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Chapter 20

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Sociology
Course
SOC102H1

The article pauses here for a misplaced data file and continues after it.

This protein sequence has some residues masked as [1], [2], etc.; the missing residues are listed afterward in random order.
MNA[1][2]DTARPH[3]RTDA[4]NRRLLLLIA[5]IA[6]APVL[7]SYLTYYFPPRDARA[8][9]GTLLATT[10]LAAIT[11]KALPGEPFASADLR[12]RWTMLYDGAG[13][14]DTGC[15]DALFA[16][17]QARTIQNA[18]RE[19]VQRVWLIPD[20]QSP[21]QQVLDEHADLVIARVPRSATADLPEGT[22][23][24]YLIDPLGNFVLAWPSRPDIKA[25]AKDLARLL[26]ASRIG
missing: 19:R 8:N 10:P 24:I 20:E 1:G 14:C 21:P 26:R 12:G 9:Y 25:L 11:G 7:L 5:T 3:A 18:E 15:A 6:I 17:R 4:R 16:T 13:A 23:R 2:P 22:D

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NS Chapter 20 Learned that water + sulphur dioxide = sulphuours acid Lived in St John, New Brunswick, 100 meters from one of larger pulp and paper mills in Canada Residences have a smokers cough in morning because breathing is causing gas to mix with moisture in our bodies and form acid that our lungs tried to expunge Medical research report shows that residents have a higher rate of lung disease Wanted to force owner, K. C. Irving- industrialist that controls 40% of New Brunswicks economic output Wanted to explain to students to demand closure of the mill Angered the students- schools Liberal Party Students in Paris, Mexico City and Berkeley rebelled but his fellow-students didnt Why are some groups more successful than others in formulating their demands and getting them carried out? Group power: ability of a group to impose its will on others, even if they resist Authority: power that is widely viewed as legitimate Authorities: people who occupy the command posts of legitimized power structures Sometimes power flows to nonauthorities and form social movements Social movements: enduring collective attempts to change part or all of social order by means of rioting, petitioning, striking, demonstrating, and establishing pressure groups, unions and political parties Political parties: organizations that seek to control state power Helps to distinguish between normal politics and politics beyond the rules Normal- politics as it is practiced when authorities are firmly in power Beyond the rules- politics practiced when legitimacy of authority grows weak Power from above: normal politics 1998 RCMP used pepper spray on people in Vancouver demonstrating against visiting Indonesian President Suharto Use of force: coercive power by authorities Use of force by authorities = sign of their weakness If authorities are truly in position of strength rule- widely recognized as legitimate Wont need to use force to impose their will because most people agree with their policies Normal = routine, nonviolent politics Canadian politics today normal politics- even though minor outbursts of violence sometimes occur Power is exercised in all social settings, but ultimate seat of power in society is the state State: set of institutions that formulate and carry out a countrys laws, policies, and binding regulations Authority stands above all others and if state needs to use force to maintain order or protect its borders, most people will regard its actions as legitimate In democratic countries- government is formed by elected members of politics party that wins most seats in a general election Head of party (executive branch) - prime minister + cabinet ministers = initiate policies, propose laws and see that they are enforced Legislature- people elected to parliament = turn proposed laws into operating statutes Judiciary/ court system = interpret laws and regulations Administrative apparatus/ Bureaucracy- undertake enforcement of laws Coercive apparatus (police and military) = enforce law and protect state if laws are broken or states security is jeopardized State- set of institutions that exercise control over society Civil society: private (non-state) sphere of social life exercise control over the state through a variety of organizations and institutions social movements, mass media (watch the state and keep public informed about quality of government), lobbies (advise politicians of their members desires and remind them how much their members votes and campaigns contributions matter) Are we subjected to enjoy government of the people, by the people, for the people or government of the people, by the lawyers, for the business owners? Pluralist theory one interpretation of relationship between state and civil society heterogeneous society with many competing interests and centers of power (e.g. parents + pensioners- one wants budgets to grow, other wants to shrink) therefore, no one group can control politics over time, all voters and interest groups influence the political process almost equally most often, politics involves negotiation and compromise between competing groups democracy is guaranteed because no one group of people is always able to control politics agenda or outcome of political conflict Elite theorists C Wright Mills- disagree Elites- small groups that occupy command posts of a societys institutions Most power elites- countrys biggest corporations, executive branch of government and military These men make important decisions that profoundly affect all members of society They do so without much regard for elections or public opinion all three are interconnected move from one to another over careers, children intermarry, maintain social contacts, from upper-middle to upper classes are not a ruling class (self conscious and cohesive group of people led by corporative executives who act to advance their common interests) independent of each other- agree on issues, but has own sphere of influence and conflict between them is frequent Elite critique of pluralism research established the existence of large, persistent, wealth-based inequalities in political influence and political participation John Porters The Vertical Mosaic a disproportionately large number of people in Canadas political and other elites come from upper and upper middle class families (40% of PMs, ministers, premiers and cabinet ministers were born in top 10% of pop) They cannot act dispassionately on behalf of all Canadians, rich and poor Porter- b/c of frequent conflict among elites- against that ruling class controls Students- interests of large corporations dominate Canadian political life They all agree that- Canadas well-to-do consistently exercise disproportionate influence over political life Many surveys show that political involvementwith social class Likelihood of voting falls with persons class position Intensity of political participation with political influence Poorest Canadians are the most politically apathetic and cynical Less interest in politics than the well-to-do and they are more likely to think that government does not care what they think They suffer from neglect by politicians who will be receptive to the wishes of the more privileged, participating and organized strata Marxist critique of Elite theory instrumentalists o Deny that elites enjoy more or less equal power o Elite form a ruling class dominated by big businesses o State is an arm (or instrument) of business elite o Business gains control of state in 3 main ways 1) members of wealthy families occupy important state positions in highly disproportionate numbers 2) gov officials rely mainly on reps of big business for advice 3) political parties rely mainly on big business for financial support o They agree on one issue- the need to maintain health of capitalist system structualists o Capitalist state acts as an arm of big business because it is constrained to do so by nature of capitalist system itself o E.g. if government corporate tax rate 2x, investment countries with regimes kinder to company profits affect jobs and prosperity o Therefore governments find their field of action restricted to policies that ensure well-being of big business o State is embedded in a capitalist system that forces it to act this way For both instrumentalist and structualists- ordinary citizens and especially members of working class, rarely have much influence over state policies True democracy- if members of working class and supporters overthrow capitalism and establish a socialist system in which economic differences between people are Power Balance theory Both pluralist and elitist approaches assume that distribution of power in society does not change much over time